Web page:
The puppet theatre
I find this is unnecessary. The idea of a theatre is to hide the puppeteer I think. But when small children see the puppets, it seems that they do not see the puppeteer! And if a child is being a puppetteer, then he likes to see what he is doing with the puppet anyway. Hiding behind a screen with his puppet covered hand up to the audience, imagining what they are seeing is often too hard a concept for him.
For older children, building a puppet theatre extends the learning process in another direction and they can probably cope with hiding and performing with hand puppets. Huge cardboard boxes can be fashioned into a theatre, or a table over on its side where the table top becomes the theatre front, or a blanket on a rope washing style, between two trees. It’s just a case of being creative to make the drama more magic and more fun!
At one of Chris Lawrence’s workshops, these teachers are drawing faces on their brown paper bag puppets.Once finished, they work in twos or threes improvising a dialogue between the puppets ready to then perform to the group. They are considering the character style of their puppet as they create it. Children love to do this.
How to make a brown paper bag puppet in under two minutes.
A brown paper bag of any size.
Newspaper or shredded paper to stuff inside.
String to tie round the puppet’s “neck” to keep the newspaper in.
“Hair” like shredded paper, cushion stuffing etc
Fabric to attached round the head and tie under the chin.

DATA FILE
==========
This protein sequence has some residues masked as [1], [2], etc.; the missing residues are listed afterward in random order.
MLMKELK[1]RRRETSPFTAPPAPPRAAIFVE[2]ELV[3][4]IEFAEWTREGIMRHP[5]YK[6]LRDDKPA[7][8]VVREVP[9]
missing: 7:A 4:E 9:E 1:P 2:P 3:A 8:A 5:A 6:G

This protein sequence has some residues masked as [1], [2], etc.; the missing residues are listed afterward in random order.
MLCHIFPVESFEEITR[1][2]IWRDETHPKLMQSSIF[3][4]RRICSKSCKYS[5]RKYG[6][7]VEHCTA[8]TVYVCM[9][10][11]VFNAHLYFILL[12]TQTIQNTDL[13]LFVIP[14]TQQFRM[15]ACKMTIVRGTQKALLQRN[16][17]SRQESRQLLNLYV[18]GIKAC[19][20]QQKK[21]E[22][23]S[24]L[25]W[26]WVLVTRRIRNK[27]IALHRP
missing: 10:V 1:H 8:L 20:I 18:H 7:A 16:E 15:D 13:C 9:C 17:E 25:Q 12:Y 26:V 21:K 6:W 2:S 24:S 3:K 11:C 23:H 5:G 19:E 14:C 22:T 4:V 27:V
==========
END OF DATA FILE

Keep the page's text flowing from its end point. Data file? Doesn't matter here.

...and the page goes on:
Coloured pens to draw the face.
A bottle of water to stand your puppet on when it is not on someone’s hand.
Just put it together and it is done!
Three Bears from 3 different sized brown paper bags
Baby Flora from Bottle Village
How to make fabric sewn puppets
Style 1, Glove puppet.
You need, a hand to draw round, scrap paper the size of the hand to make the pattern and fabric scraps
1) To make the pattern, place hand on paper with 3 middle fingers touching and the thumb and little finger outstretched.
2) Draw round hand and then cut out shape now on paper for the pattern.
3) Pin this paper pattern on fabric and cut out 2 pieces slightly bigger than the pattern to allow for seams…one for puppet front and one for puppet back.
4) Cut puppet front in a straight line from your centre wrist up to base of your middle finger. This opening gives better space for puppet to fit and move comfortably.
5) But the wrist, that will now be exposed by this cut, needs hiding! Do this with a rectangular piece of fabric, about 4 inches x 6 inches (10cms x 15 cms), gathered at one of the shortest edges.
6) To front piece and at the top of the cut in it, tuck under and attach the gathered end of the fabric strip.This covers the opening so it looks like a garment showing through a coat.)
7) For face, cut a round fabric shape and sew on buttons, beads, or small pieces of fabric for eyes.. or draw on face features. Add “hair” of braided sewing thread or of shredded or fringed fabric.
8) Attach face to front piece of puppet.
9) Add any other details like a belt, a crown.
10) Finally, sew two main pieces together up the side, round the “arm”, round the “head”, round the second “arm” and finish off securely. (Leave opening for hand to go in puppet of course!)
Fabric Puppet, Style 2
The wolf from Red Riding Hood
An old sleeve or tube of fabric, an oval shape for the mouth (orange here) and fabric scraps for the red tongue and the ears and buttons for eyes.
How to make puppets on a card tube
A gentleman in glasses made from a card tube for his body and cut down yogurt pot for his hat.